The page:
NFR Security will be incorporating the ability to discover new applications on the network and to dynamically shield the system from attacks, in the next version of its Sentivist intrusion detection and intrusion prevention offerings scheduled for release in July. The company will also be releasing multi-gigabit capable offerings during the same time frame.
Discussing the NFR technology roadmap during a recent visit to Singapore, president and chief executive officer Andre Yee pointed out the changes in the enterprise drive security exposure. "In most organizations, changes that occur in the network fly under the radar of the security administrator. For example, someone brings in P2P tool like Kazaa or any file sharing application and starts using it, and often the security administrator is the last person to know. If he is not aware of it, he cannot address it."
Which is why NFR will be incorporating the open source vulnerability scanner Nessus in its Sentivist offerings, so that the intrusion detection system (IDS)/intrusion prevention system (IPS) will be able to adapt its tuning parameters based on the data vulnerability and network services information that it receives.
For example, if someone decides to take an FTP server and use it as an Apache server, the Nessus scan will discover the presence of the new server. The system will then update the signature packages to make sure it is dynamically shielded from attacks.
Yee also observed that while the promise of IDS/IPS technology is compelling, with its ability to protect systems against the likes of worms and distributed denial of service attacks, adoption rates are relatively low.
One reason for this is that IDS/IPS has traditionally been "high touch, high maintenance" technology. "It takes effort to deploy, tune and maintain the system, and in the attempt to solve a security problem, enterprises are saddled with a management problem."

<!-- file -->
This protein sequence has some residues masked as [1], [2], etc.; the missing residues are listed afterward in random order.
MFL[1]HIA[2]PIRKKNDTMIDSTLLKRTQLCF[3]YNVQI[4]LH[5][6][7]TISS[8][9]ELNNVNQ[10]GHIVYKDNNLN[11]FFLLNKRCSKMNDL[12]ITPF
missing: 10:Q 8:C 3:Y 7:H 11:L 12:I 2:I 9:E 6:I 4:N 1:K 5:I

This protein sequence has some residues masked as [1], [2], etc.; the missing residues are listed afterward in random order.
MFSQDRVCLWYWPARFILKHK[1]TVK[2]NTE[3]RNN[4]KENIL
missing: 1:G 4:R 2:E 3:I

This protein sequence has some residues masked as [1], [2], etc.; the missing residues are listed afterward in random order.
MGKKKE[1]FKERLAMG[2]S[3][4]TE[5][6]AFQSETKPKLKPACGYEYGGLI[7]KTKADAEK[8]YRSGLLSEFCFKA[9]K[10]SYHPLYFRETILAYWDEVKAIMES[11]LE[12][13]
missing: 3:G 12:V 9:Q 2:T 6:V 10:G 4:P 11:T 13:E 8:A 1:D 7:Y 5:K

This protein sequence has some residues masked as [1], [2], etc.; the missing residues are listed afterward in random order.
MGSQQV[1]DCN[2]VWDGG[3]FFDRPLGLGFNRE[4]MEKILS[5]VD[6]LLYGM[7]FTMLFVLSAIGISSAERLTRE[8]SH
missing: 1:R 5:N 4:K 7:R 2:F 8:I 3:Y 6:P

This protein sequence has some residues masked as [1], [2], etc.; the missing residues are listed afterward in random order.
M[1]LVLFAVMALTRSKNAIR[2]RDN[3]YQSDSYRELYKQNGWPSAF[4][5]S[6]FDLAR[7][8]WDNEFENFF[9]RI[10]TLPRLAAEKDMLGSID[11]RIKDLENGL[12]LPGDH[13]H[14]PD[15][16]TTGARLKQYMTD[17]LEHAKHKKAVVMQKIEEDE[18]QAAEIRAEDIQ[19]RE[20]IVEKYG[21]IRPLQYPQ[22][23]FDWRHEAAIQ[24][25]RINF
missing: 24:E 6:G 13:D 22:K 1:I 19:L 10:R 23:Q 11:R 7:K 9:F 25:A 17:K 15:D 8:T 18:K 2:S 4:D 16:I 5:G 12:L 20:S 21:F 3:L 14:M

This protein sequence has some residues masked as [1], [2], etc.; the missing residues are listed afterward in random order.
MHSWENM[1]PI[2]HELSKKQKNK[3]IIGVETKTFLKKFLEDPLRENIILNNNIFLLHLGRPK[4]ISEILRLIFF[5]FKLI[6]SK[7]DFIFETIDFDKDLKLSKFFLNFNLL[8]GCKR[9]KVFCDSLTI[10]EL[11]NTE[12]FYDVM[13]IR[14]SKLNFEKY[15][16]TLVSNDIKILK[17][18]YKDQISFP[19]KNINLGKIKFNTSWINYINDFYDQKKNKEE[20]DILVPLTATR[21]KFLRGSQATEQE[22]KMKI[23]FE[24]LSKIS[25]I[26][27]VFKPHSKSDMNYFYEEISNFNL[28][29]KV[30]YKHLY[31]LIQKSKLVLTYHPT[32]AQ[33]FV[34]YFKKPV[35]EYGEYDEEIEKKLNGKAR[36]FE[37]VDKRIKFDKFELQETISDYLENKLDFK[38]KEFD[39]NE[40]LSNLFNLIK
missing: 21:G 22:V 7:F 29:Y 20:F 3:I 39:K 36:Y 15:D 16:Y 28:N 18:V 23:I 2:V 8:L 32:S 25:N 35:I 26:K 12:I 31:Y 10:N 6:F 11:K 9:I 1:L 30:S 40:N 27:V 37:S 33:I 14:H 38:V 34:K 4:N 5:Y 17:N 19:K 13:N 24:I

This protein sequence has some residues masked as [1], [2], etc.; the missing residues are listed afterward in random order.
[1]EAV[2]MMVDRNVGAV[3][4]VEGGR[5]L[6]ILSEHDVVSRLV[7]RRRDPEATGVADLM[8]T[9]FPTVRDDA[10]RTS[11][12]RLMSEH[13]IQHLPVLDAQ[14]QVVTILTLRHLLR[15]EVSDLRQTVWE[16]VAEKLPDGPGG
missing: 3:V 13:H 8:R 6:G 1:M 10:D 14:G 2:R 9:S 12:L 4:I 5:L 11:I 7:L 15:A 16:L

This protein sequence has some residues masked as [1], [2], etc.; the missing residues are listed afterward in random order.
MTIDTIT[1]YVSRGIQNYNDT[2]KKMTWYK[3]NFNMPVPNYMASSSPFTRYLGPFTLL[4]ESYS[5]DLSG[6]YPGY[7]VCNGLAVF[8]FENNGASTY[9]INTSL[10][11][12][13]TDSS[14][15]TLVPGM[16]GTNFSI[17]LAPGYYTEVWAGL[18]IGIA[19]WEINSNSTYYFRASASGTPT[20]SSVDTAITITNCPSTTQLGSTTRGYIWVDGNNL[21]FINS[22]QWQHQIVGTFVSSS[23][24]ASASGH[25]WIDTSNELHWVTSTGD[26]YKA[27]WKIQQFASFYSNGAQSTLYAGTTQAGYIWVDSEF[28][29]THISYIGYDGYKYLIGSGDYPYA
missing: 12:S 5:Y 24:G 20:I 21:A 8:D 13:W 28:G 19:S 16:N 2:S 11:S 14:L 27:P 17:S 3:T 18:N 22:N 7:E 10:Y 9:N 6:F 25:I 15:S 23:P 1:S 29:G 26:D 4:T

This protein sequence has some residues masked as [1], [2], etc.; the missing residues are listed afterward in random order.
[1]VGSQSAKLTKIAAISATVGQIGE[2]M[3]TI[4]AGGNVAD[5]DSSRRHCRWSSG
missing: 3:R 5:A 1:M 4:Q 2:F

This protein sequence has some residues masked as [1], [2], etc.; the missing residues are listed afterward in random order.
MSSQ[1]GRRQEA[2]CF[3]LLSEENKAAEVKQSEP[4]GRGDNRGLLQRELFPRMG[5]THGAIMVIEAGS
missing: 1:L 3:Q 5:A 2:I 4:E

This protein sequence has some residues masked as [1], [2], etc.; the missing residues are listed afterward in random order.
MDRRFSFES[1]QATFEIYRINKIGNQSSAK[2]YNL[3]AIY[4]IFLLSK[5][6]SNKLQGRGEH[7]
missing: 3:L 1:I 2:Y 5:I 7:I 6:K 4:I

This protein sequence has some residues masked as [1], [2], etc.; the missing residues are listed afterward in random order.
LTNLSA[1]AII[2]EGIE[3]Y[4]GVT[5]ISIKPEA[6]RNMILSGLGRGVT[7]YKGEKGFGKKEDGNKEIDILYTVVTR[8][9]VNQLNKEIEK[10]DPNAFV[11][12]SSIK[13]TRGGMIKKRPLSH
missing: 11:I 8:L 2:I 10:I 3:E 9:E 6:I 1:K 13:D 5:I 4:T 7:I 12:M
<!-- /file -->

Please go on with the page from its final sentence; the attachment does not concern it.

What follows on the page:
NFR is aiming to change this by making the Sentivist family easy to use. One way of doing this is to have default configurations that cover 80 per cent of the use scenarios, and a point-and-click interface to tune the IDS/IPS.
Another challenge, which NFR is aiming to address, is the management of sensors deployed in disparate locations. "We want to provide a central point of control and management, so that software can be updated and refreshed and new signatures pushed out through a single point," said Yee.
To address the issue of false positives, NFR also bundles OS (operating system) fingerprinting technology and the IDS/ IPS in a single box. What this means is that the traffic can be correlated with the operating system running on the target host. If, say, the system sees a Windows-based attack heading towards a Linux server, it can suppress the alert.
Yee believes that the IDS and IPS markets in this region is currently under-served. "A lot of organizations recognize the need for IDS/IPS technology," he said.
The company intends to increase its focus here, and to make strategic investments in training and technology support here. "We see this market as being important to us from a revenue standpoint," said Yee.